Judge Brailsford also ordered Saba to serve three years of supervised release following his prison sentence.  The district court found Saba guilty after a stipulated bench trial in October 2023.

U.S. Attorney Hurwit commended the cooperative efforts of the Boise Police Department and the ATF, which led to the charge.

This case was prosecuted by Assistant U.S. Attorneys Francis Zebari and Christian Nafzger.

 

  1. Nyssa Man Sentenced to 10 Years for Unlawfully Possessing Ammunition.

In a third case, Oscar Garcia, 38, of Nyssa, Oregon, was sentenced by U.S. District Judge Amanda K. Brailsford to 120 months in federal prison for unlawful possession of ammunition.  According to court records, on December 22, 2022, officers attempted to arrest Garcia on a warrant for violations of his supervised release.  He refused to pull over in Payette, Idaho and began a high-speed chase, reaching speeds of 110 mph.  He drove into Oregon and crashed his vehicle in Nyssa and attempted to flee on foot.  He was ultimately apprehended and searched.  He possessed a .40 caliber magazine containing 14 rounds of .40 caliber ammunition.

At the time of his arrest, Garcia was prohibited from possessing ammunition due to a 2011 conviction in the U.S. District Court, District of Idaho, for conspiracy to participate in a racketeering enterprise and attempted murder in aid of racketeering.  Garcia had previously been convicted in Oregon of manslaughter I, assault II, unlawful possession of a controlled substance, escape III, and assault IV.

Judge Brailsford also ordered Garcia to serve three years of supervised release following his prison sentence and pay a $1,000 fine.  Garcia pleaded guilty to the federal charge in October 2023.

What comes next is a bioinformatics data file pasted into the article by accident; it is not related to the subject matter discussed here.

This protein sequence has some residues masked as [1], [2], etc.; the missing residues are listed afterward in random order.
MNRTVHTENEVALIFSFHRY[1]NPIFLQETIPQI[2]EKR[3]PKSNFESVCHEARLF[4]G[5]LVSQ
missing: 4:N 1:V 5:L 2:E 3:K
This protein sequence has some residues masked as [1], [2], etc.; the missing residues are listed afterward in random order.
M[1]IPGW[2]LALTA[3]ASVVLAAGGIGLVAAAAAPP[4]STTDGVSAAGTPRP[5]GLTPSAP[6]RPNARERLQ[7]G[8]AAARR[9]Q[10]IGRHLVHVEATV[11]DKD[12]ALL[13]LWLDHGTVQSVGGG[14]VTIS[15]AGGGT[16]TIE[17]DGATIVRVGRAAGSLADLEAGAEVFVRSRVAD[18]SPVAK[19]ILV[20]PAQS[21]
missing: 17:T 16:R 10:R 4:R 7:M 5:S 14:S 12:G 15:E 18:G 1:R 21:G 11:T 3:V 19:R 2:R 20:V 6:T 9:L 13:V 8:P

U.S. Attorney Hurwit credited the United States Marshal Service, the Malheur County Sheriff’s Office, the Ontario Police Department, the Fruitland Police Department, the Payette County Sheriff’s Office, the Nyssa Police Department, and the ATF, for their collaborative work on this case.

This case was prosecuted by Assistant U.S. Attorney Christian Nafzger.

These three cases are part of Project Safe Neighborhoods (PSN), a program bringing together all levels of law enforcement and the communities they serve to reduce violent crime and gun violence, and to make our neighborhoods safer for everyone.  On May 26, 2021, the department launched a violent crime reduction strategy strengthening PSN based on these core principles: fostering trust and legitimacy in our communities, supporting community-based organizations that help prevent violence from occurring in the first place, setting focused and strategic enforcement priorities, and measuring the results.

 

The Logan case was prosecuted by Special Assistant U.S. Attorney hired by the Treasure Valley Partnership and the State of Idaho to address gang crimes.  The Treasure Valley Partnership is comprised of a group of elected officials in southwest Idaho dedicated to regional coordination, cooperation, and collaboration on creating coherent regional growth.